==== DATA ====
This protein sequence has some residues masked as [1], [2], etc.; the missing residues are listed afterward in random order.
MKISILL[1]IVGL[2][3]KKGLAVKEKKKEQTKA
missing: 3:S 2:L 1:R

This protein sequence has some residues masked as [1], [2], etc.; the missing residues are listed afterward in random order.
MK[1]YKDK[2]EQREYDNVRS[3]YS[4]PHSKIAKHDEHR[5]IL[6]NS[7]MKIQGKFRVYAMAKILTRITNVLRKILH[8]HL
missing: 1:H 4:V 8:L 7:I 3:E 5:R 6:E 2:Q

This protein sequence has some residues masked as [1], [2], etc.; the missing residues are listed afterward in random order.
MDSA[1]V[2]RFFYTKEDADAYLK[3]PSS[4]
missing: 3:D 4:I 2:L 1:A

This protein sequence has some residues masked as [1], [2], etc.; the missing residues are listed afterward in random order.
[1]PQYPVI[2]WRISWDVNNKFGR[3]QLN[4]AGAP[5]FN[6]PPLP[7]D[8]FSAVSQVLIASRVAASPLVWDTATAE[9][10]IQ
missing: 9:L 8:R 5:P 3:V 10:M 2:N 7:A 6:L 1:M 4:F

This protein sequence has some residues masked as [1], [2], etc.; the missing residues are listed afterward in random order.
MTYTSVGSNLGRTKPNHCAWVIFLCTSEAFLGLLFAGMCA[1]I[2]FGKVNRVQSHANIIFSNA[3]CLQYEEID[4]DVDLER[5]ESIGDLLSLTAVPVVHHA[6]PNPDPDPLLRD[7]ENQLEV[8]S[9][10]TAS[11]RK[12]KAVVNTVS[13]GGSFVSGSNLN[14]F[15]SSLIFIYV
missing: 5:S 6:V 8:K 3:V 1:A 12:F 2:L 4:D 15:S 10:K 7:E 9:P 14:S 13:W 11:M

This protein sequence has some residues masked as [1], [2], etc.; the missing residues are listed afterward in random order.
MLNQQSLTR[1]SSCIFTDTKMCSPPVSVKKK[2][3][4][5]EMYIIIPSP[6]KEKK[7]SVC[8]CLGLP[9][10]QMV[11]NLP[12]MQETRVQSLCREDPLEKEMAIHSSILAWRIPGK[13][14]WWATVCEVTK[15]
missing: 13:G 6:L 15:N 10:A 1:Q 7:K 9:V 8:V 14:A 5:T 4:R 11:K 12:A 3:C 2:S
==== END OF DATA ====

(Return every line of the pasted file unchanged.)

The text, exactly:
This protein sequence has some residues masked as [1], [2], etc.; the missing residues are listed afterward in random order.
MKISILL[1]IVGL[2][3]KKGLAVKEKKKEQTKA
missing: 3:S 2:L 1:R

This protein sequence has some residues masked as [1], [2], etc.; the missing residues are listed afterward in random order.
MK[1]YKDK[2]EQREYDNVRS[3]YS[4]PHSKIAKHDEHR[5]IL[6]NS[7]MKIQGKFRVYAMAKILTRITNVLRKILH[8]HL
missing: 1:H 4:V 8:L 7:I 3:E 5:R 6:E 2:Q

This protein sequence has some residues masked as [1], [2], etc.; the missing residues are listed afterward in random order.
MDSA[1]V[2]RFFYTKEDADAYLK[3]PSS[4]
missing: 3:D 4:I 2:L 1:A

This protein sequence has some residues masked as [1], [2], etc.; the missing residues are listed afterward in random order.
[1]PQYPVI[2]WRISWDVNNKFGR[3]QLN[4]AGAP[5]FN[6]PPLP[7]D[8]FSAVSQVLIASRVAASPLVWDTATAE[9][10]IQ
missing: 9:L 8:R 5:P 3:V 10:M 2:N 7:A 6:L 1:M 4:F

This protein sequence has some residues masked as [1], [2], etc.; the missing residues are listed afterward in random order.
MTYTSVGSNLGRTKPNHCAWVIFLCTSEAFLGLLFAGMCA[1]I[2]FGKVNRVQSHANIIFSNA[3]CLQYEEID[4]DVDLER[5]ESIGDLLSLTAVPVVHHA[6]PNPDPDPLLRD[7]ENQLEV[8]S[9][10]TAS[11]RK[12]KAVVNTVS[13]GGSFVSGSNLN[14]F[15]SSLIFIYV
missing: 5:S 6:V 8:K 3:V 1:A 12:F 2:L 4:D 15:S 10:K 7:E 9:P 14:S 13:W 11:M

This protein sequence has some residues masked as [1], [2], etc.; the missing residues are listed afterward in random order.
MLNQQSLTR[1]SSCIFTDTKMCSPPVSVKKK[2][3][4][5]EMYIIIPSP[6]KEKK[7]SVC[8]CLGLP[9][10]QMV[11]NLP[12]MQETRVQSLCREDPLEKEMAIHSSILAWRIPGK[13][14]WWATVCEVTK[15]
missing: 13:G 6:L 15:N 10:A 1:Q 7:K 9:V 8:V 14:A 5:T 4:R 11:K 12:A 3:C 2:S